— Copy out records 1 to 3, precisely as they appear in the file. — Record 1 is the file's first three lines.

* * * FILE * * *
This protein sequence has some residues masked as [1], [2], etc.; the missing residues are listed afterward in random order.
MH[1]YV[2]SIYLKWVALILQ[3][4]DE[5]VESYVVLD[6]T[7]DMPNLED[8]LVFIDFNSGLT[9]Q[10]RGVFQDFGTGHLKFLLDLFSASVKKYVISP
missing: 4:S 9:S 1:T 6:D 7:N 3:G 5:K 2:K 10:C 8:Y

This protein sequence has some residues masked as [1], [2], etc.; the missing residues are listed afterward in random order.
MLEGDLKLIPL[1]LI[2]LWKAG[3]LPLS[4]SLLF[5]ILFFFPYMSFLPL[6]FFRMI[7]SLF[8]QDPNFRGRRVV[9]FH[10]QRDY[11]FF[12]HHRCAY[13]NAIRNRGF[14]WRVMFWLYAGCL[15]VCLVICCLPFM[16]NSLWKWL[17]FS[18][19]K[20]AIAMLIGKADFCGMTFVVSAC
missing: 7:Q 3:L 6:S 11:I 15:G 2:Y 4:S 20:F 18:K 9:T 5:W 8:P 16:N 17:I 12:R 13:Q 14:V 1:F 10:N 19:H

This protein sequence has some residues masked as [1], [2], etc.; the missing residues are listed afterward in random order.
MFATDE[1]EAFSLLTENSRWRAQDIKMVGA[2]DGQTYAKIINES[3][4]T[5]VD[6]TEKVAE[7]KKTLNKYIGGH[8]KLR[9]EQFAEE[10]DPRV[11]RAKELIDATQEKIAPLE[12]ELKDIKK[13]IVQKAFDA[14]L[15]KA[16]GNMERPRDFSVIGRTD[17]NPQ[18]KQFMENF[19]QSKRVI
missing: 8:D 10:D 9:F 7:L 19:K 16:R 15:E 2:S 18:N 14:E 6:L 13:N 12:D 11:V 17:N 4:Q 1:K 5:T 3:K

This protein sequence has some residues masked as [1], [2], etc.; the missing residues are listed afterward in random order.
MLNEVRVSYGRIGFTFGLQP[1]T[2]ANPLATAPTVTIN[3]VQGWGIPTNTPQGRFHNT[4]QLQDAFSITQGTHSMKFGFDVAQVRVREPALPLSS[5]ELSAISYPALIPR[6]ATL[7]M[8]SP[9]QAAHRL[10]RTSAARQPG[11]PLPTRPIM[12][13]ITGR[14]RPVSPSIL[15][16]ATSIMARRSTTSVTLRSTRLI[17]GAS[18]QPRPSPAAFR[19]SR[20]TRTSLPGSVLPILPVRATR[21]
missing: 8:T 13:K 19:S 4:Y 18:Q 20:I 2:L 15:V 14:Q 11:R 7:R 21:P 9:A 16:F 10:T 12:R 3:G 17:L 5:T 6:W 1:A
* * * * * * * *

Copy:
This protein sequence has some residues masked as [1], [2], etc.; the missing residues are listed afterward in random order.
MH[1]YV[2]SIYLKWVALILQ[3][4]DE[5]VESYVVLD[6]T[7]DMPNLED[8]LVFIDFNSGLT[9]Q[10]RGVFQDFGTGHLKFLLDLFSASVKKYVISP
missing: 4:S 9:S 1:T 6:D 7:N 3:G 5:K 2:K 10:C 8:Y

This protein sequence has some residues masked as [1], [2], etc.; the missing residues are listed afterward in random order.
MLEGDLKLIPL[1]LI[2]LWKAG[3]LPLS[4]SLLF[5]ILFFFPYMSFLPL[6]FFRMI[7]SLF[8]QDPNFRGRRVV[9]FH[10]QRDY[11]FF[12]HHRCAY[13]NAIRNRGF[14]WRVMFWLYAGCL[15]VCLVICCLPFM[16]NSLWKWL[17]FS[18][19]K[20]AIAMLIGKADFCGMTFVVSAC
missing: 7:Q 3:L 6:S 11:I 15:G 2:Y 4:S 20:F 18:K 9:T 5:W 8:P 16:N 17:I 12:R 13:Q 14:V 1:F 10:N 19:H

This protein sequence has some residues masked as [1], [2], etc.; the missing residues are listed afterward in random order.
MFATDE[1]EAFSLLTENSRWRAQDIKMVGA[2]DGQTYAKIINES[3][4]T[5]VD[6]TEKVAE[7]KKTLNKYIGGH[8]KLR[9]EQFAEE[10]DPRV[11]RAKELIDATQEKIAPLE[12]ELKDIKK[13]IVQKAFDA[14]L[15]KA[16]GNMERPRDFSVIGRTD[17]NPQ[18]KQFMENF[19]QSKRVI
missing: 8:D 10:D 9:F 7:L 19:K 16:R 15:E 2:S 18:N 14:E 6:L 13:N 12:D 11:V 17:N 4:Q 1:K 5:T 3:K